Wynn Cassia

Chamaecrista rotundifolia

  • Ovate shaped leaflets
  • Very good drought tolerant
  • Good forage in spring through autumn
    Download a copy of the Wynn Cassia factsheet.


    Wynn or Wynn cassia was registered as a variety in Queensland in 1984.  The genus was originally Cassia rotundifolia, hence it derived its name as Wynn cassia.  It has small seed size 253,000 seeds/kg and is high in forage yield e.g. 7t dry matter could be obtained.  There is no evidence of Rhizobium specificity and it nodulates readily with cowpea inoculums.  It can be readily eaten by cattle and sheep without any sign of toxicity and is remarkably free of pests and diseases.  It grows well with grasses.  It may have high tannins prior to maturity, thus may not be as palatable initially.


    Plant characteristics

    • Growth habit – it has typically ovate shaped leaflets.  It is very good drought tolerant and can produce good forage in spring through autumn.  The growth habit is indeterminate and can withstand grazing pressure.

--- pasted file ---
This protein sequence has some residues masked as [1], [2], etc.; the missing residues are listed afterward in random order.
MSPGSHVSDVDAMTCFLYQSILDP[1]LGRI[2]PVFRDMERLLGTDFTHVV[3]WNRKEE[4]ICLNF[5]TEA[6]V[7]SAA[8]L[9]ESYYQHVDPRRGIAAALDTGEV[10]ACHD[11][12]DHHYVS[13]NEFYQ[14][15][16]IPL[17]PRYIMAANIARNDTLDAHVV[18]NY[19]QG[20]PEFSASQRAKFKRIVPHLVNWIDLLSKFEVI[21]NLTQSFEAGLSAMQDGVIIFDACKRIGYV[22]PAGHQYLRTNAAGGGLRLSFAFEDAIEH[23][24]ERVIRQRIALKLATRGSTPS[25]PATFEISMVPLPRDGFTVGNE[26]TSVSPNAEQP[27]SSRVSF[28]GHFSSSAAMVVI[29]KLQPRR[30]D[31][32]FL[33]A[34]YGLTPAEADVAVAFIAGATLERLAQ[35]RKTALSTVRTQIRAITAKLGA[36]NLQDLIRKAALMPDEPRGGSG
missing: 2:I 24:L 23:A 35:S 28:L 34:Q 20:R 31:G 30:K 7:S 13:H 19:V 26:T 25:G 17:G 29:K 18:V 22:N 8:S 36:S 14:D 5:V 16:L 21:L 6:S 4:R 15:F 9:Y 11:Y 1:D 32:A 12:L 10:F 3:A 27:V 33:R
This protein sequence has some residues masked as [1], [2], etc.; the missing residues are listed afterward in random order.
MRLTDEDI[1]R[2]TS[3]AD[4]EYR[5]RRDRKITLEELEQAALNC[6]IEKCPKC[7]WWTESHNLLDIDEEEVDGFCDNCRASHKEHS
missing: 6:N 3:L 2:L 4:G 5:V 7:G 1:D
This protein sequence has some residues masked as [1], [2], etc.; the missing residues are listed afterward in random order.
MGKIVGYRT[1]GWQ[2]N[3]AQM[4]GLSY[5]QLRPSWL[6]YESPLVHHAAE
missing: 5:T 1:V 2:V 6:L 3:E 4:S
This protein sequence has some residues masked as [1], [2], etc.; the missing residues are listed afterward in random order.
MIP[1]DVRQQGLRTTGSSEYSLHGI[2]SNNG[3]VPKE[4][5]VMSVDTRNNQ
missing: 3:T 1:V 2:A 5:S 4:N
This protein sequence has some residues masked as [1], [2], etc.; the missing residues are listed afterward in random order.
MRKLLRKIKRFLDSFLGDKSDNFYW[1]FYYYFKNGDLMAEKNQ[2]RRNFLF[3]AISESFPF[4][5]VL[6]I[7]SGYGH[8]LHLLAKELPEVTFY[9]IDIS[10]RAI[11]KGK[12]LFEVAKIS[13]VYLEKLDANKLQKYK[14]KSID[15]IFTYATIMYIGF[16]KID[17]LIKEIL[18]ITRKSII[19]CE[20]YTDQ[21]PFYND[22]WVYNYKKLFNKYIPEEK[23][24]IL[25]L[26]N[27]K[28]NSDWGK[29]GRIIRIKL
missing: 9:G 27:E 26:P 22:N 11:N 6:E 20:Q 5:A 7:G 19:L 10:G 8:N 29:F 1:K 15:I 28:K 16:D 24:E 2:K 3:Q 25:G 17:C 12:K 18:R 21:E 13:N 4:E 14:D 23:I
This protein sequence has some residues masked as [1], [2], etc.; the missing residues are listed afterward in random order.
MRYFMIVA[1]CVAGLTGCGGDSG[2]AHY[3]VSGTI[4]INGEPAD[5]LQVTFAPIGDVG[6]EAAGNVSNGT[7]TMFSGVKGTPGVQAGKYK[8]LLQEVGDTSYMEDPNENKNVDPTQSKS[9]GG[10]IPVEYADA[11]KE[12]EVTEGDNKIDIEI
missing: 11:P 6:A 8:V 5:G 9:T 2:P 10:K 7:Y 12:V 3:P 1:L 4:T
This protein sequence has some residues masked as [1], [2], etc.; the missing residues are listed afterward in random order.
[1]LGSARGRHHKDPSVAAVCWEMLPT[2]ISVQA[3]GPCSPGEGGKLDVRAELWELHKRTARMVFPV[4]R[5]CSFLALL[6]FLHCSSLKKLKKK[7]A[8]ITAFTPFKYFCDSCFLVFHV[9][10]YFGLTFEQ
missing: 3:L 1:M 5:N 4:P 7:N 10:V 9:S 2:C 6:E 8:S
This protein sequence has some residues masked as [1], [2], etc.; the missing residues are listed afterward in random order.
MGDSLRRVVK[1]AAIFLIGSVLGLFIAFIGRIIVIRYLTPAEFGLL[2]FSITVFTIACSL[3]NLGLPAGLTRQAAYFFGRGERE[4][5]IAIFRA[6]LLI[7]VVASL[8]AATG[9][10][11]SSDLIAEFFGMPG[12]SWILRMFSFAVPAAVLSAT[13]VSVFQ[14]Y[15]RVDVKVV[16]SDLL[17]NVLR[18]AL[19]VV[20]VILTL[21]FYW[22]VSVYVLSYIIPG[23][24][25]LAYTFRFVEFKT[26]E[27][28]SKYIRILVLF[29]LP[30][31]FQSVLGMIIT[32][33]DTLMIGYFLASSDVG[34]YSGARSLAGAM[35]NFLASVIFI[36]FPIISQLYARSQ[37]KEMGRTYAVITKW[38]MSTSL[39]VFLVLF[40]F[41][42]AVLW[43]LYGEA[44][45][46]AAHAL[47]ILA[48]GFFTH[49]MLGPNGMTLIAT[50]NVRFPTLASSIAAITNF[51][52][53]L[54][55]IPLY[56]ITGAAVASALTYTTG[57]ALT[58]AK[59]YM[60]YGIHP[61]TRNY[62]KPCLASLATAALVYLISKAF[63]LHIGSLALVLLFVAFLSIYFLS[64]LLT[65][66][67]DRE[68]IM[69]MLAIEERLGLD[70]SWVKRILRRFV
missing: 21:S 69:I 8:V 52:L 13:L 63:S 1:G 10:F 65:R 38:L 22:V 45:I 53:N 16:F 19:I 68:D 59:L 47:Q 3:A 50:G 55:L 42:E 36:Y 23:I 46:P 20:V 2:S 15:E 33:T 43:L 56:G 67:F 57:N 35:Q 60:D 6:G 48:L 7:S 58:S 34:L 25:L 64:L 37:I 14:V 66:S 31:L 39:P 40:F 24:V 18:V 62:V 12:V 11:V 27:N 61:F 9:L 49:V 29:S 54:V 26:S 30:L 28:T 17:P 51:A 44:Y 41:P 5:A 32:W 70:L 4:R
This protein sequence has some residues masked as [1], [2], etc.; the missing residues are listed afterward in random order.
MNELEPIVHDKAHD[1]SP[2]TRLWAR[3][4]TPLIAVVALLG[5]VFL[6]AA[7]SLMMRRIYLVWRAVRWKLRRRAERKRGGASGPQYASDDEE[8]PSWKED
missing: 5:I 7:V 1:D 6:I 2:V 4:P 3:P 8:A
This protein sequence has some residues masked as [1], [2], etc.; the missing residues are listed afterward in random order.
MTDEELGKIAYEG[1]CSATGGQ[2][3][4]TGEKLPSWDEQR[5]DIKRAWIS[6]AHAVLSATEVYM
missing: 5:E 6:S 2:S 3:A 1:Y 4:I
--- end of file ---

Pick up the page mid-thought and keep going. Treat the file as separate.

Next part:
• Adaptation – most suited to areas with 600mm or higher rainfall but can be damaged by waterlogging for prolonged periods.  Leaves can be frost damaged, but the plant regenerates easily and makes good recovery.


    Seed characteristics

    Seeds are light brown, rectangular shaped and flattened laterally – up to 470,000 seeds/kg


    Seeding rate:

    • Bare seeds at 2-4kg/ha
    • Coated seeds at 3-6kg/ha

    Wynn Cassia a hardy heavy seeding annual legume adapted to well drained soils of northern New South Wales to northern Australia.  It grows well on sandy acid soils of low fertility and is non-bloating to livestock

    (Sub) Tropical Legumes

    Unlike tropical grasses, Tropical legumes are often more digestible and have a higher protein and energy. Whilst monocultures of tropical legumes can be grown, often they are used in conjunction with tropical grasses to improve the overall quality of tropical pasture systems.